Bin Hub Survey: Results and Analysis

Photo: Nicholas Hotham

Over the past several months, I have been engaging with community groups, heritage bodies and the City of Edinburgh Council to hear views and facilitate discussions around the issue of the proposed changes to how refuse is collected in Edinburgh.

One of the key sticking points is the proposal to remove the use of gull bags. Resident organisations and individuals in these areas have expressed several concerns, among them:

  1. The current means of refuse collection is working well. As they say, if it ain’t broke, don’t fix it.
  2. The proposed bin hubs mean some people have to walk further to dispose of their rubbish. This could cause difficulty for those with mobility issues.
  3. The proposed bin hubs may encourage pests in the areas and create mess
  4. The proposed bin hubs are unsightly and will damage the aesthetics of the New Town and potentially harm the New Town’s status as a World Heritage Site.

In recognition of this, I created the Scottish Parliament’s first live survey page that will allow me to get feedback on key issues as they happen in Edinburgh Central. I wrote to residents who currently use gull bags to encourage them to feed in their views.

The response has been great, and the survey on bin hubs has seen nearly 900 respondents offer their views.

Given the energetic discussion being had about the bin survey, it is of no surprise that awareness of this issue is high.

Indeed, nearly every respondent showed awareness of the proposed changes:

The insights from the survey on the matter of gull bags are fairly clear. Question 3 asked

‘To what extent do you support the proposed changes in your area?’

82% of people are completely unsupportive of the proposed changes, and nearly 6% are somewhat unsupportive. This compares to around 10% who are somewhat or fully supportive (the rest neutral).

Question 5 asked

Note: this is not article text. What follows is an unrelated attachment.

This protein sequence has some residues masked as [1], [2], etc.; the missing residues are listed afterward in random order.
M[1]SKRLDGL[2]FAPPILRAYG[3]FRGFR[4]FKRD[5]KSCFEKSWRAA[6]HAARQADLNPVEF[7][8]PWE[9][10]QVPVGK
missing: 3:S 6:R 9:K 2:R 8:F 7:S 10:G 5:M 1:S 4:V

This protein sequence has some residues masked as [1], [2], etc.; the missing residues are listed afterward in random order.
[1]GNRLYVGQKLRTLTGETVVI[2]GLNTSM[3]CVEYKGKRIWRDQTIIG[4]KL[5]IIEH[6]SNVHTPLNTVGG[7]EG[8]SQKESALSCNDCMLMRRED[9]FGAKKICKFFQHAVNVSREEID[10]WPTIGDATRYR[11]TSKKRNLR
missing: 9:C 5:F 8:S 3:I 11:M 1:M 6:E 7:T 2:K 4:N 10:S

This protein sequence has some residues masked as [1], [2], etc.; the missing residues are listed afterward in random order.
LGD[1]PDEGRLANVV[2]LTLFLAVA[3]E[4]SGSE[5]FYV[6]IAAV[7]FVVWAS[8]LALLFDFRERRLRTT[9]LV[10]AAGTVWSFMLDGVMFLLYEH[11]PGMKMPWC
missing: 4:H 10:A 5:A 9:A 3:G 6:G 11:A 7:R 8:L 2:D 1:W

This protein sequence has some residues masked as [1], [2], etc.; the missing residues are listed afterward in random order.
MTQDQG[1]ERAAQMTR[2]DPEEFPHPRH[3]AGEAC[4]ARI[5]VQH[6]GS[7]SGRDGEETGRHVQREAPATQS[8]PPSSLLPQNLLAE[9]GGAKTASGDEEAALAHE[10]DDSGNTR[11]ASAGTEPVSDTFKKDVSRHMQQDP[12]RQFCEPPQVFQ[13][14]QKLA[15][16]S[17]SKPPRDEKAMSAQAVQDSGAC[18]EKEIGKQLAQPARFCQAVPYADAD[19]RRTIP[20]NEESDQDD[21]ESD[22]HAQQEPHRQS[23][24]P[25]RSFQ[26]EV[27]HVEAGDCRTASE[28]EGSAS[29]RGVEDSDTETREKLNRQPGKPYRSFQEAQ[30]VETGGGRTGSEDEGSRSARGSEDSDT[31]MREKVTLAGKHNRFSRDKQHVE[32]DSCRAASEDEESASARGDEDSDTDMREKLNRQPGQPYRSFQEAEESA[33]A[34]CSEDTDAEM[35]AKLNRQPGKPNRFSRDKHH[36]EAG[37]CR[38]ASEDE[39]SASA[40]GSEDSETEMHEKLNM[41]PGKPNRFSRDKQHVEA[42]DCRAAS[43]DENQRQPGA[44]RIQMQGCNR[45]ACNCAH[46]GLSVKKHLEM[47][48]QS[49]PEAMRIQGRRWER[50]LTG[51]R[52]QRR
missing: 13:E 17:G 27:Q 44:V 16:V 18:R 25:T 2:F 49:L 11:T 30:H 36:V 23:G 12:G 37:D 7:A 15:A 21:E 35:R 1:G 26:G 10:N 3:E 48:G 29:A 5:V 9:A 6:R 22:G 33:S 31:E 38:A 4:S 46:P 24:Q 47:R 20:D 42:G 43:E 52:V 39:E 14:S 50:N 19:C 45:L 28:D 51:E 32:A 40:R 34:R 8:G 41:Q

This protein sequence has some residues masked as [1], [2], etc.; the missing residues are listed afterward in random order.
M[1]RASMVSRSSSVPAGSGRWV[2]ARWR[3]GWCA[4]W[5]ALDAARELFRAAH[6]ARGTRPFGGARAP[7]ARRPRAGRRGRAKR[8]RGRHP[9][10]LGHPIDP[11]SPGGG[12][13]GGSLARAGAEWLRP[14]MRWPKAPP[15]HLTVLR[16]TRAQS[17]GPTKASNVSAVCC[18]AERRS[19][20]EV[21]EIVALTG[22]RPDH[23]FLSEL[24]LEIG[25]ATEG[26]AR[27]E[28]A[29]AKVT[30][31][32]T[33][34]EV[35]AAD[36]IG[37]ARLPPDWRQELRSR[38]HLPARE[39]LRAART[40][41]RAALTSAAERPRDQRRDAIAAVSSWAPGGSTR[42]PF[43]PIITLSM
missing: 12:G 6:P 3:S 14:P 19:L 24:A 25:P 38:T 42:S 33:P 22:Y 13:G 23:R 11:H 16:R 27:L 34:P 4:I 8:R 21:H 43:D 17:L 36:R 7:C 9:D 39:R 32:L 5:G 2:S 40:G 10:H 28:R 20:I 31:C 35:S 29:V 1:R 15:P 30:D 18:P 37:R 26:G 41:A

‘To what extent are you satisfied with current arrangements for refuse collection in your local area?’

Responses corresponded with what you may expect given the answers to whether people supported bins.

Indeed, 56% of people are completely satisfied with their current bin collection method, with 28% somewhat satisfied. 12% were somewhat or completely unsatisfied (the rest neutral).

The survey also asked for individual comments. It is fair to say many more comments were critical of the changes than supportive. A sample of these is below.

Unsupportive of changes to bin hubs

  • I have no fundamental issues with bin hubs… where appropriate to the area. Clearly, the new town is not at all appropriate for the current bin hubs and would reduce the visual appreciation of the Georgian streets and architecture which is one of the city’s major selling points. Perhaps, if they were aesthetically designed to try to minimise their unpleasant visual effects, a workable compromise could be found… with the agreement of local community councils and affected/concerned residents.
  • After some consideration in 2013, gull-proof bags, rather than communal bins, were approved for use in our area by the Council in recognition of that fact that the communal bins in the area would not be practical or appropriate. I do not see that this situation has changed. The system of gull-proof bags and recycling bins has worked well since then.